The 2001 cult comedy “Wet Hot American Summer” features some of the biggest names in Hollywood. But when the movie was made, they were mostly unknowns traipsing around in cutoffs and tube socks, 10 years too old to be playing teens at camp. This July, when they reunite for the prequel, “Wet Hot American Summer: First Day of Camp,” they’ll be nearly 15 years older. Still, the entire cast—which includes Amy Poehler, Paul Rudd, Michael Ian Black, Bradley Cooper, and Elizabeth Banks—unanimously opted in for the eight-episode Netflix series.
“That was a testament to the special place that the project seems to hold in all of our hearts,” says director and co-writer David Wain, who collaborated on the script with Michael Showalter. “First Day of Camp” also features some impressive talent that wasn’t in the original: Jon Hamm, John Slattery, and Kristen Wiig, and Chris Pine. ““We wanted better actors, but they weren’t available so we just settled for those guys,” Wain deadpans, “so we just got crappy actors.”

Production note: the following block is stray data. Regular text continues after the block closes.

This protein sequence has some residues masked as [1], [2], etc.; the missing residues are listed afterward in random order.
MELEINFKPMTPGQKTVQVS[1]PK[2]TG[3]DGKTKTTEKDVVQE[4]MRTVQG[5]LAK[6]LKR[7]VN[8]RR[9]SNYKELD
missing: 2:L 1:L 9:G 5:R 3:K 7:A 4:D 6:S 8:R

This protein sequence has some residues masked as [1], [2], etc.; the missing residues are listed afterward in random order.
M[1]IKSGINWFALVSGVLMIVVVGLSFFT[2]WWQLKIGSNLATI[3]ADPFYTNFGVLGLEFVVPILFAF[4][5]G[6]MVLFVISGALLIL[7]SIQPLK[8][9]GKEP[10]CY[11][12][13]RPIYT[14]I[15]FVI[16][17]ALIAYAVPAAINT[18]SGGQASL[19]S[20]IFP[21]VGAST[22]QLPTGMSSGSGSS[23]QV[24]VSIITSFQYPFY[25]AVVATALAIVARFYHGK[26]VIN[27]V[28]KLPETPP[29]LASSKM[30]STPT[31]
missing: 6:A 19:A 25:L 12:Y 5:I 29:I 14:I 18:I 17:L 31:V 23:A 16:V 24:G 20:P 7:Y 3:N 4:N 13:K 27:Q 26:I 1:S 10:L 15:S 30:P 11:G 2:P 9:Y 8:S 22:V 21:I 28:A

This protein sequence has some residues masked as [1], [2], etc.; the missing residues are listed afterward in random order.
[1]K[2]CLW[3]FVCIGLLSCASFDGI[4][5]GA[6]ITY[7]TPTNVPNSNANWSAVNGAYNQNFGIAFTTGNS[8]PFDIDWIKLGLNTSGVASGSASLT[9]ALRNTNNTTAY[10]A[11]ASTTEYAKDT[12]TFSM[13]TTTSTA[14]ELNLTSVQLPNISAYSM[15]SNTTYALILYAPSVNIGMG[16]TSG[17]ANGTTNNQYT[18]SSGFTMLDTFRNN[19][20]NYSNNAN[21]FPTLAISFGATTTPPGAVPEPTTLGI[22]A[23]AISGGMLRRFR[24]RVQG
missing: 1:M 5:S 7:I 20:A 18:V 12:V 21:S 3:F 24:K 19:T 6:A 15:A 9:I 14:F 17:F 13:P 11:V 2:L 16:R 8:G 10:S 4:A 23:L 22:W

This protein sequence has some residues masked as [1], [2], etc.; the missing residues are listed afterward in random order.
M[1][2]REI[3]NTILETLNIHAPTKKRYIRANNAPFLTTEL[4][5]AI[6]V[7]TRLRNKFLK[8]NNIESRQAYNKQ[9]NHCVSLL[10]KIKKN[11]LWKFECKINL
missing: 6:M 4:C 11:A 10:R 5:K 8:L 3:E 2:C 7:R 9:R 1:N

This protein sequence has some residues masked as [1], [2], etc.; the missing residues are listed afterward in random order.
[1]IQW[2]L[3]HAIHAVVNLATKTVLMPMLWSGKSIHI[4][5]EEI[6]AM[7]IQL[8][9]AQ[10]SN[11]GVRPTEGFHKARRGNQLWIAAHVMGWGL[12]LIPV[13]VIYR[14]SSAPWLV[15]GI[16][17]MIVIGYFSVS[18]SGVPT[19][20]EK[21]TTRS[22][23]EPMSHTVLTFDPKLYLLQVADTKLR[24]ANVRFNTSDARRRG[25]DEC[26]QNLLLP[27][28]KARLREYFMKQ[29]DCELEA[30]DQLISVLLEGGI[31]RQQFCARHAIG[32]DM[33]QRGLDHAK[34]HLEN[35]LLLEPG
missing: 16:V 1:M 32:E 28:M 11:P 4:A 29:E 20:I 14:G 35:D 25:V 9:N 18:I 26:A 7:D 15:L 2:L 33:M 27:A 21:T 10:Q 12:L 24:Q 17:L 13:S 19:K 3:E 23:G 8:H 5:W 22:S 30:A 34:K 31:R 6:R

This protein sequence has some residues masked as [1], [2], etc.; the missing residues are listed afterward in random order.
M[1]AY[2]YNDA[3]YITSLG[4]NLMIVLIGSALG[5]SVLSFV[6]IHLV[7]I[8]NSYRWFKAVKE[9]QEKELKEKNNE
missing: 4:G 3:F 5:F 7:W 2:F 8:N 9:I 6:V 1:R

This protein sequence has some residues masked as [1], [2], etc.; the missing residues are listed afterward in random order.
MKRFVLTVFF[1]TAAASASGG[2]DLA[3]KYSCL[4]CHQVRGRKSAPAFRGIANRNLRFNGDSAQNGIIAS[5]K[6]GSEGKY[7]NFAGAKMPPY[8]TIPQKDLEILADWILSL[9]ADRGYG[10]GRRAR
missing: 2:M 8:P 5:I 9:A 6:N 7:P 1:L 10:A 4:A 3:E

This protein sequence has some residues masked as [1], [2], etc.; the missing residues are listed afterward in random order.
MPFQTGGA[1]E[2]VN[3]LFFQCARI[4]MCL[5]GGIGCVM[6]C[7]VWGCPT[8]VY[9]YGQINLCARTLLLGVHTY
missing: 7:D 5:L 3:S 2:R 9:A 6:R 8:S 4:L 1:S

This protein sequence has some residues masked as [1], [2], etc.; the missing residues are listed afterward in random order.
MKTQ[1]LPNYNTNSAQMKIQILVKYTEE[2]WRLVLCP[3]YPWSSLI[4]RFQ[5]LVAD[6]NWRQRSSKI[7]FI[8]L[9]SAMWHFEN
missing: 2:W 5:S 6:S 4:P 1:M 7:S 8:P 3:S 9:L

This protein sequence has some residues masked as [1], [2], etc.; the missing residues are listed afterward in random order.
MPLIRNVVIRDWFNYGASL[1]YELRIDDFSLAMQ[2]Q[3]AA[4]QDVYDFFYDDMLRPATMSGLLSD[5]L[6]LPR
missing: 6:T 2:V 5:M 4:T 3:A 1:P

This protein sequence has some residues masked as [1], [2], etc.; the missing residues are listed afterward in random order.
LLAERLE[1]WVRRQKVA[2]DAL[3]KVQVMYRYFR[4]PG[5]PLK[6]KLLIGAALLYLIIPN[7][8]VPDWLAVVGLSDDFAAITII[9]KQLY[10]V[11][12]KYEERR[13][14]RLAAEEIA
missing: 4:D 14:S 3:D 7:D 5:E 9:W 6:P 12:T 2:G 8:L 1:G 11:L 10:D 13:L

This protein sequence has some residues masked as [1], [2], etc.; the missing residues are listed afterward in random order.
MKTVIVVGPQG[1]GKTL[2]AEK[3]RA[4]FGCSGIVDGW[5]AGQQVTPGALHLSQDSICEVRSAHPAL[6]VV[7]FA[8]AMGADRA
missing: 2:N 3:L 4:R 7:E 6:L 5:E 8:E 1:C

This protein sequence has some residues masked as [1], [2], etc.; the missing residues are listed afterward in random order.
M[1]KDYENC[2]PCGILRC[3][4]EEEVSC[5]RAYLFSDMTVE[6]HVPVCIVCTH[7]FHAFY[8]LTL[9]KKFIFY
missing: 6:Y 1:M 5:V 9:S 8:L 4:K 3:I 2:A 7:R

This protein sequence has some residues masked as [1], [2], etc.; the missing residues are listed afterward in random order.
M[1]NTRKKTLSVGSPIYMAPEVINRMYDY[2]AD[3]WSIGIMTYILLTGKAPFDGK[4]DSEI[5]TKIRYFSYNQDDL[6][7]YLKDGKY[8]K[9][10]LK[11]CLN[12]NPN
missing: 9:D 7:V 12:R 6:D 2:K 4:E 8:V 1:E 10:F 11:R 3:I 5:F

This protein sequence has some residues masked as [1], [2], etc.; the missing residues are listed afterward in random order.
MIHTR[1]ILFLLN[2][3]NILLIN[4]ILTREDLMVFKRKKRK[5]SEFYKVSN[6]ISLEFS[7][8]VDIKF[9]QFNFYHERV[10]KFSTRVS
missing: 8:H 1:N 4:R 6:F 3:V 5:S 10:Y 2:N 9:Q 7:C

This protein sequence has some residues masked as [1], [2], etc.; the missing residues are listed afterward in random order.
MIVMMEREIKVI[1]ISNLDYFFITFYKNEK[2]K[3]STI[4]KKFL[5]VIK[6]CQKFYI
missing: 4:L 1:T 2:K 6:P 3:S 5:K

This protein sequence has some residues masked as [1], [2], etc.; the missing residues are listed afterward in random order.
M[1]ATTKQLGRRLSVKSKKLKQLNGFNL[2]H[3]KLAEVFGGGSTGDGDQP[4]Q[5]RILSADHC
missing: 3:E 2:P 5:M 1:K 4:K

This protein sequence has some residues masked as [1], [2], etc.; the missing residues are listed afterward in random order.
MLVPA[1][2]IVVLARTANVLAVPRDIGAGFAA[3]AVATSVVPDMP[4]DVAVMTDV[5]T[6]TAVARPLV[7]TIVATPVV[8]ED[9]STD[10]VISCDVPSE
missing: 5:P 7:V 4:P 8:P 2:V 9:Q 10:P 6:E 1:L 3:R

“Wet Hot American Summer” was based on Wain and co-writer Michael Showalter’s own experiences at summer camp; the joke that the cast was significantly older than their roles is played out for comedic absurdity, but was also partially based on Wain’s childhood perceptions of older campers.
For Wain, it’s as if the intervening years since the original never happened at all. “If anything, doing this made me feel younger,” he says. The 15 years in between “was like a wrinkle in time,” he says.
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